As national tensions surrounding racial bigotry rise, Dr. J. Luke Wood, a professor of education at San Diego State University and an expert on the education of men and boys of color, is utilizing an academic approach to re-think solutions to systemic oppression.
Dr. J. Luke Wood
Starting October 23, San Diego State’s joint doctoral program in education with the Claremont Graduate University will offer a public course titled “Black Minds Matter,” focusing on social scientific research surrounding the teaching of students of color, particularly Black men and boys. The class will feature a line-up of prominent guest speakers, including scholars and activists. About thirty students have enrolled, but as a public course, “Black Minds Matter” will exceed the limits of the Southern California classroom. There will be 150 live broadcast and replay sites with over 10,000 people who have registered for the course. Wood, an author of 14 books and more than a hundred other publications, emphasized both the immense scope and innovative goal of this graduate seminar.
Black Minds Matter was inspired by the Black Lives Matter movement and the academic research done on how educators and administrators can work against the disparities facing students of color. According to Wood, Black Minds Matter also owes a debt to a report of the same name published by The Education Trust – West, an education advocacy organization that uses data to argue for equity-based approaches to education.
“We’re not studying it as a movement, we’re taking principles of practice, those tenets, and we’re applying them in a real context to try to reach students and change the paradigm that we see,” Wood explained.
Plans for the class came to life after the shooting of Alfred Olango, a Black resident of El Cajon, California, a city just east of San Diego. In September 2016, Olango, a 38-year-old former refugee of Uganda, was shot several times by police after they mistook his e-cigarette for a gun. Olango’s sister had called the police earlier that day for emergency psychiatric services after observing some unusual behavior, but the two officers who arrived were not from the psychiatric emergency response team. Ph.D. students at San Diego State began mobilizing following the incident.
“San Diego was engulfed in marches and protests and other types of demonstrations, and the students were actively involved in that,” Wood said. “As part of the conversation we talked about the importance of showing how these same issues occur in education.”
Wood explained that he will organize the eight-week course around three themes of the Black Lives Matter movement: collective value, loving engagement and restorative justice. Wood said that the Black Lives movement disavows violence and teaches empowerment.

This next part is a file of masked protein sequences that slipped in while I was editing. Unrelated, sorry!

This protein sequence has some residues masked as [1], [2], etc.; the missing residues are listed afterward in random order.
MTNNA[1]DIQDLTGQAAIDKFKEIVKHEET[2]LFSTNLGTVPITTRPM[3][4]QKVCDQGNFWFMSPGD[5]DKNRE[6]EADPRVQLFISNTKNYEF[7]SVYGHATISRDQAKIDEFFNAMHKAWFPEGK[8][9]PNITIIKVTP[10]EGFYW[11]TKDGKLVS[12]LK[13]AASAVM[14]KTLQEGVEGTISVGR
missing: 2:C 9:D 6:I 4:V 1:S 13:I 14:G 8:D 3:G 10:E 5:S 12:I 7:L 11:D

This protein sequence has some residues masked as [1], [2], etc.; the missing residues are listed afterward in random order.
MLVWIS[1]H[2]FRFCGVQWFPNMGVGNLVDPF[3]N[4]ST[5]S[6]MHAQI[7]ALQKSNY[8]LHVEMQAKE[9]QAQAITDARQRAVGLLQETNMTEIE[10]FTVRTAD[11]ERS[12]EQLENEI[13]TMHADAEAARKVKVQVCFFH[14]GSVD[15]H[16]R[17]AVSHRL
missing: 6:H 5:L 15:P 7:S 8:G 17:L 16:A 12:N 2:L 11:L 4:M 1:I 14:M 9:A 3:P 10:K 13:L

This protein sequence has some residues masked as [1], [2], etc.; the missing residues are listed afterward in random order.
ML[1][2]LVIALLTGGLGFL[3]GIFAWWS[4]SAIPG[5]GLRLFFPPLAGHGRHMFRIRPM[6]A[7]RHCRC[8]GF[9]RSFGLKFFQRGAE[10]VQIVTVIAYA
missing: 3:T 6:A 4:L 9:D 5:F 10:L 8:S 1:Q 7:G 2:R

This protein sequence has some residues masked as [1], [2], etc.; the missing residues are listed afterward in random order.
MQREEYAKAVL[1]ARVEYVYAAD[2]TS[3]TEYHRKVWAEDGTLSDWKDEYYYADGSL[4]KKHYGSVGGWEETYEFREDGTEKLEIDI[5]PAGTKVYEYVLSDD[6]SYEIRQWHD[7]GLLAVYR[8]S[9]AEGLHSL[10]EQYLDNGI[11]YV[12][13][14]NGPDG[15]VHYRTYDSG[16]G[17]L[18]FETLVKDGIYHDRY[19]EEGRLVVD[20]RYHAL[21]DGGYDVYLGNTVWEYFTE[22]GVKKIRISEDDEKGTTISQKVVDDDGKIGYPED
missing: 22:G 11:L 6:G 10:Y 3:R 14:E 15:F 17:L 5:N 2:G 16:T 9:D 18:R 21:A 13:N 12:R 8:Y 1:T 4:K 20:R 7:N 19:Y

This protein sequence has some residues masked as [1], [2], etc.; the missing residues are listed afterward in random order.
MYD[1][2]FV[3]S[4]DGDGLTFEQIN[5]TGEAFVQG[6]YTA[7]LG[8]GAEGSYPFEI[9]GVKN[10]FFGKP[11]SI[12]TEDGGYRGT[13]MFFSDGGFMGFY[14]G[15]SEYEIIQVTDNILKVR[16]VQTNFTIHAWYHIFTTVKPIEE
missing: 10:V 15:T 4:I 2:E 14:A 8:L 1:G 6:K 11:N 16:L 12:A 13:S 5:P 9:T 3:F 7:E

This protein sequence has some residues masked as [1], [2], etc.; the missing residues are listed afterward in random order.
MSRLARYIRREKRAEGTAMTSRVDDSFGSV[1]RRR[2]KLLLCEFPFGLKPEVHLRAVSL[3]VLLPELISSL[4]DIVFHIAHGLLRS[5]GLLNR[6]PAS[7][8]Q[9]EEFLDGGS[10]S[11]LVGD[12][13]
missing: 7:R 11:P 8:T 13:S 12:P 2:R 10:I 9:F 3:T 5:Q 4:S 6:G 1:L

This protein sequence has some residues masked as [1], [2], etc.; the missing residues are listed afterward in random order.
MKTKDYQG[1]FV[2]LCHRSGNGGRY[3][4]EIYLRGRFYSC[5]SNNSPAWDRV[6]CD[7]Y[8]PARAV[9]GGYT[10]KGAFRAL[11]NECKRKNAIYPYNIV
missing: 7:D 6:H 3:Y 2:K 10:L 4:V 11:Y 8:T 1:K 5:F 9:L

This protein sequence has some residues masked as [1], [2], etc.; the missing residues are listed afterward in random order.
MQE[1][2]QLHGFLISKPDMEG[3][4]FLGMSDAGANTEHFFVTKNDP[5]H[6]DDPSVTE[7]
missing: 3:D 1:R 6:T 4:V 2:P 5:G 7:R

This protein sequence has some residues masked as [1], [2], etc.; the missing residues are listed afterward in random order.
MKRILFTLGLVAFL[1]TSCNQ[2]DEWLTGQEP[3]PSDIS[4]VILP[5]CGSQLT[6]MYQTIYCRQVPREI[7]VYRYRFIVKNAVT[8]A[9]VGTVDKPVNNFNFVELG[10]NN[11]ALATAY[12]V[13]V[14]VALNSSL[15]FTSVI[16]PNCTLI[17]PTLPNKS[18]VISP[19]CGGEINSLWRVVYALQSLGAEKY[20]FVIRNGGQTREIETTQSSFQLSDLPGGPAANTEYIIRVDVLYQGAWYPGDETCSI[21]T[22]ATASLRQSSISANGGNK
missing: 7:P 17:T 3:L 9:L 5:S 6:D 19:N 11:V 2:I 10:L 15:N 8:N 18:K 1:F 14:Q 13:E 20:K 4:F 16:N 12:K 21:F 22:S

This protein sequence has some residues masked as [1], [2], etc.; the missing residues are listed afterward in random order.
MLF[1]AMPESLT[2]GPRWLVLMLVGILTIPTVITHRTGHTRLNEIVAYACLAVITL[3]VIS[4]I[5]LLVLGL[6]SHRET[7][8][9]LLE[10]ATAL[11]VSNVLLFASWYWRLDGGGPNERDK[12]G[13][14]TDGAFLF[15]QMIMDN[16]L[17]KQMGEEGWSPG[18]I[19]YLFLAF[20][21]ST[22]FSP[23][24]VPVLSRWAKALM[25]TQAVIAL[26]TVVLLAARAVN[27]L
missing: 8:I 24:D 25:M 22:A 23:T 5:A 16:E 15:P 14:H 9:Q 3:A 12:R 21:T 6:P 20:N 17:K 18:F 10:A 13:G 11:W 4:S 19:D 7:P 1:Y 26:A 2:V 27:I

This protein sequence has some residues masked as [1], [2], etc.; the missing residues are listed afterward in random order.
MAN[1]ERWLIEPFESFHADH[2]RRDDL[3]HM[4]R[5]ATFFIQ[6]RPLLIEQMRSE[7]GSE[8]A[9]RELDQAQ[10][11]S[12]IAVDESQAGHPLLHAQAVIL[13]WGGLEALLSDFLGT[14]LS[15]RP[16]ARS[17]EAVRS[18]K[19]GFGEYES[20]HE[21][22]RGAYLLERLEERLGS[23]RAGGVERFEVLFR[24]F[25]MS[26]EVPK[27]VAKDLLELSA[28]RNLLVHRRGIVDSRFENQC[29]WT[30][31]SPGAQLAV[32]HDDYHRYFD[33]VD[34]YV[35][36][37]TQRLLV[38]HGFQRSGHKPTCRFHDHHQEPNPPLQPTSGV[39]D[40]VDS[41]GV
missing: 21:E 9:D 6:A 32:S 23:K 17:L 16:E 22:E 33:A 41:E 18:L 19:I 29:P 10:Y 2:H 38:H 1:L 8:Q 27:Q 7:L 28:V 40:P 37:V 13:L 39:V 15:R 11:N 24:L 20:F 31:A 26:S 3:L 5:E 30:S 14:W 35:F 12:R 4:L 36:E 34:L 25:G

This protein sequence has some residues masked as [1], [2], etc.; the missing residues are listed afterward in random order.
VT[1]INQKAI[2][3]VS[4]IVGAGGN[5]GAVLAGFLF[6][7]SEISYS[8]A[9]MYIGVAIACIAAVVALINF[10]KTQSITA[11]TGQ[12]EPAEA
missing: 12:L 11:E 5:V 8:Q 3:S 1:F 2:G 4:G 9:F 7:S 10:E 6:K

“I’ve said and I continue to say that education is a site for civil resistance through teaching that empowers,” Wood added. “And when people hear civil resistance I don’t know what comes to their mind, but for me our country has a long history of civil resistance.”
He said the course joins a tradition of sit-ins, vigils and marches to mobilize the classroom as a site for civil disobedience. Wood added that this publicly accessible course will have an unprecedented scope with the first half of the class being broadcast live.
“I’m using it more holistically to refer to teaching that basically addresses societal ills, which are the implicit biases and stereotypes and systemic racism that influences our education system,” Wood said, adding that the syllabus reflects his commitment to both rigorous scholarship and activism.
With guest speakers like Patrisse Cullors, a co-founder of Black Lives Matter, Ilyasah Shabazz, the daughter of Malcolm X and Dr. Betty Shabazz, and Dr. Frank Harris III, a colleague of Wood who specializes in the education of men of color, the course will include dozens of scholarly articles and books on student achievement, especially those focused on Black males. The students as well as those participating in the public course will be tasked with applying the lessons learned in Black Minds Matter.
“Maybe they’ll revise a syllabus to basically make it more welcoming. If they’re running a program, maybe they’ll make some modifications to the program that are attentive to what the research base says actually is effective,” Wood said. “If they’re a classroom educator, maybe they’ll be more intentional about validating their students and then documenting the process as they do it.”
The enrolled 30 students will have another assignment which includes creating briefs of recommendations that synthesize the information gleaned from readings and guest lectures.
“Ultimately, we can sit here and talk about principles of practice, we can talk about concepts, all day long,” Wood said. “But unless we are taking that and putting it into action, then we’re not really creating that civil resistance that’s necessary.”
Joseph Hong can be reached at firstname.lastname@example.org
Could training in implicit bias be helpful at your institution?